Control Technology

Prevention or reduction of exposure to workplace aerosols requires the conduct of laboratory research, field studies and on-site demonstrations to develop or evaluate engineering control technology for biological and chemical hazards. Some control techniques involve development of new or modified industrial processes to replace those producing significant aerosol exposures. Other approaches involve reduction of exposure by local exhaust ventilation system, reduction of airborne concentration by area ventilation, or enveloping the workers in clean air. When these approaches are not feasible, personal protective equipment can be used to reduce worker exposure. Transfer of research findings and technology to the relevant industries and workers was included in this category.

Exposure Characterization

Characterization of worker exposure is carried out at several levels. Measurement of worker exposure is performed through several approaches, including health hazard evaluations, industry wide field studies, and collection of data from other governmental or private agencies. These characterization studies can include measurements of workplace aerosol concentrations as well as monitoring of biological markers of exposure in worker bodily fluids. Analysis of the available exposure data from national and international sources allows surveillance of the workplace to determine the incidence and prevalence of acute and chronic effects from workplace aerosols.

Health Effects

NIOSH studies of the adverse health effects of aerosol exposures include toxicological studies, epidemiological studies, and risk assessment. Toxicological studies involve hazard identification, elucidation of toxic mechanisms, and characterization of time course and dose response relationships. Test systems include acellular, sub-cellular and cell in vitro models, as well as in vivo models employing intratracheal or inhalation exposure in rodents. In addition, toxicological studies have been conducted in support of field investigations to identify the etiologic agent(s) in mixed exposure situations found in many workplaces. Toxicological studies are also underway to identify and evaluate susceptibility factors influencing pathological responses to aerosol exposure, identify biomarkers of exposure and response, and develop possible therapeutic strategies. Epidemiological studies include the identification of aerosol hazards in the workplace and determination of the adverse health effects associated with those exposures (e.g., bioaerosols, pesticides, etc.). Risk assessment provides quantitative estimates of the excess risk of disease, and a scientific basis for developing recommended exposure limits. Current risk assessments of aerosols include silica, titanium dioxide, chromium, cadmium and chrysotile. Biologically-based mathematical models have also been developed using toxicological and pathological data to better understand the mechanisms of particle and fiber retention in the lungs and the initiation and progression of disease.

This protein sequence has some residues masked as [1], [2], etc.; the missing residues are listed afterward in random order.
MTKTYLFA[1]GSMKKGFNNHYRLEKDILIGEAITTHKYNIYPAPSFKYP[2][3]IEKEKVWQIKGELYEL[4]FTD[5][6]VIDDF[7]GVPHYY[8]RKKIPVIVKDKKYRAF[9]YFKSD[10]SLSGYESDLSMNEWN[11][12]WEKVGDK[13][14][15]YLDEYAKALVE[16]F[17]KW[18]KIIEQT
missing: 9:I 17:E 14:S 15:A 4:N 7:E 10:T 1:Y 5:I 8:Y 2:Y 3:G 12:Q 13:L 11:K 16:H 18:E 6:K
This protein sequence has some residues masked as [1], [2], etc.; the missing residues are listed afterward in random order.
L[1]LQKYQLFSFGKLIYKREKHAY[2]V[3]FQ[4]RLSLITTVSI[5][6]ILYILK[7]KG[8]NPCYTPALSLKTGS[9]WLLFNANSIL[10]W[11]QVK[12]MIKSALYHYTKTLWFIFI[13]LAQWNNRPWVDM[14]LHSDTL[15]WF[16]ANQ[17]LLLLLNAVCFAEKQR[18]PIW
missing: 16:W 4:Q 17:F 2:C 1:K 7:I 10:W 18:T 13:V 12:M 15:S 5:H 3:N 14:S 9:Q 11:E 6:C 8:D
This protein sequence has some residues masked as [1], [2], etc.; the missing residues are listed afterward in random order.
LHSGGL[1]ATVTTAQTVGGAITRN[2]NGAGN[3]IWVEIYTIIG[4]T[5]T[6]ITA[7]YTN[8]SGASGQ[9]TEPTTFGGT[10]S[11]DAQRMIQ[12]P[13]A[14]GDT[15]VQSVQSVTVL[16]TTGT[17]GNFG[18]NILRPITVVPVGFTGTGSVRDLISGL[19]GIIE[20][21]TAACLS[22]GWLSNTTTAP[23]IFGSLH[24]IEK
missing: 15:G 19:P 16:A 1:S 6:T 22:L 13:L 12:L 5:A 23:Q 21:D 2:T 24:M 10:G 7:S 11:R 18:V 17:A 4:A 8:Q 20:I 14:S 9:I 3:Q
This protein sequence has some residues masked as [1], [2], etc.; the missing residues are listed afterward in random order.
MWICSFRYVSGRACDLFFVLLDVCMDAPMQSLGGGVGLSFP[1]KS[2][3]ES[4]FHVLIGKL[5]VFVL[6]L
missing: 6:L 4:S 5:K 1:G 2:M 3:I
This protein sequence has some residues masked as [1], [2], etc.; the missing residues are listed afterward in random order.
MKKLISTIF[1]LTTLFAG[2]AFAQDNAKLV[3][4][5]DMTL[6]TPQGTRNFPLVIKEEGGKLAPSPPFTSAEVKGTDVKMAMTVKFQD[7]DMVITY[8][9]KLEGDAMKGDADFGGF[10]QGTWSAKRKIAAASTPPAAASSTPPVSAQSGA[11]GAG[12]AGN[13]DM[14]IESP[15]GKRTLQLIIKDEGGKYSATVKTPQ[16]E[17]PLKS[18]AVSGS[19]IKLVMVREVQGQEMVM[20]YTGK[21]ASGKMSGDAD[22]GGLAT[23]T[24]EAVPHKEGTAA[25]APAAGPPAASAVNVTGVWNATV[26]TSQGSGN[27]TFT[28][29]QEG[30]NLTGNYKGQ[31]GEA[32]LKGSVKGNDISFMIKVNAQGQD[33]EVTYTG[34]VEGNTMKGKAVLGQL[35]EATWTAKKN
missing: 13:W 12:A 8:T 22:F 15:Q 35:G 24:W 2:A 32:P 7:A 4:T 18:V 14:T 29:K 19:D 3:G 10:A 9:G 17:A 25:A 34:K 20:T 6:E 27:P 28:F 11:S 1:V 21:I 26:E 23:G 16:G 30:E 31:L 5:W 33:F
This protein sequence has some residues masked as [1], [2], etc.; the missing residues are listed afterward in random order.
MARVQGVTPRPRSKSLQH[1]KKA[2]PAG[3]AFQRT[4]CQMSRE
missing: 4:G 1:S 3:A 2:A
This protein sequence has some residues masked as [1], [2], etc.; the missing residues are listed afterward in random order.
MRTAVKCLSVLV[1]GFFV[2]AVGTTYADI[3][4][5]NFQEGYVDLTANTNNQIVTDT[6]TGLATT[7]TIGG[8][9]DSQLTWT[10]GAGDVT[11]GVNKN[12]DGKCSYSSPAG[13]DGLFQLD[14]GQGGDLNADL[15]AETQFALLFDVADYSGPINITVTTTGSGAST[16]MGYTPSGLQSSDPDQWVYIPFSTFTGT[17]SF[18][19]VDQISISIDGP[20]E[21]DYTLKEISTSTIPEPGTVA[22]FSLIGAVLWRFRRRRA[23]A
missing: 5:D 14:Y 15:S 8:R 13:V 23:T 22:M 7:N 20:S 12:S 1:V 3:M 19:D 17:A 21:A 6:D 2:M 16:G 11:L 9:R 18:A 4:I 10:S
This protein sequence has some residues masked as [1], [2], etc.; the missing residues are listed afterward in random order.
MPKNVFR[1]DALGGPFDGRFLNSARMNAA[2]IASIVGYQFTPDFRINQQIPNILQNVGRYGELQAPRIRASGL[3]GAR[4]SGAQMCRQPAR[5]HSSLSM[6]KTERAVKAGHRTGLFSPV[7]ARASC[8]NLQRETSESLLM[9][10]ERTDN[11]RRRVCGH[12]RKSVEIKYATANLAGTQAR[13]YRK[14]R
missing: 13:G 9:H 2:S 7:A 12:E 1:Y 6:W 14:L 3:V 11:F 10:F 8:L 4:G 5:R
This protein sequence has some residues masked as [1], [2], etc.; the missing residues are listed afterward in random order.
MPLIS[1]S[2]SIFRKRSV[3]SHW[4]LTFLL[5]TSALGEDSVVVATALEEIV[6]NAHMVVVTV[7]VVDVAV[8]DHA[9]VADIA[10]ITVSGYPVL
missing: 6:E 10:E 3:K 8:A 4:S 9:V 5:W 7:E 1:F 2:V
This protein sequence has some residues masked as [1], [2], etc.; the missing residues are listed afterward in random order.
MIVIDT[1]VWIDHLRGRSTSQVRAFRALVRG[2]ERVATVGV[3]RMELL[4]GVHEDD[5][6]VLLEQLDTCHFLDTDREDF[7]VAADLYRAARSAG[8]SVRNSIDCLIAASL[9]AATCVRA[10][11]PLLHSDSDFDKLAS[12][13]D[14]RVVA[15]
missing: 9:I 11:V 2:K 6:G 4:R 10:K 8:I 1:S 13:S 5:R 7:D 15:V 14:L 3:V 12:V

Current Status of Aerosol Research

Measurement

Aerosol related projects in DART, and in the Exposure Assessment Branch of HELD have primarily focused on sampling, analysis, and control of aerosols. The measurement projects include evaluation and improvement of personal sampling devices (inhalable, thoracic and respirable samplers) and direct reading instrumentation (Aerodynamic Particle Sizer [APS] and Aerosizer). The accuracy of the APS for liquid droplets was investigated. A fiber length classifier developed within DART continues to be used for producing samples for toxicity studies. The properties of ultrafine particles have been investigated from several viewpoints: understanding the appropriate metric (e.g., surface area) for measurement, evaluation of instrumentation for measurement of particle surface area, and investigation of particle characteristics produced in commercial processes such as welding and grinding. HELD/EAB has several projects relating to particle surface properties. Hard metal dusts and silica are examples of specific agents that have come under scrutiny.

Analytical methods for specific toxic aerosols continue to be developed and improved. These include metals, carbon (diesel fume), isocyanates, asphalt fumes, metal working fluids, silica, pesticides, and bacteria. Researchers working on these materials use a wide range of techniques and often have to deal with complex mixtures of analytes, and for each of these analytes, the toxicity may be unknown. Direct reading instruments and field analytical instruments have been evaluated for metals, including lead and chromium. The polymerase chain reaction (PCR) technique has been applied to bacterial (TB and histoplasma capsulatum) sampling and quantitative analysis (patented). OSHA has requested assistance on evaluating the accuracy and improving the sensitivity for crystalline silica analysis. Many of these improved methods have been incorporated into the latest update to the NIOSH Manual of Analytical Methods, now in press.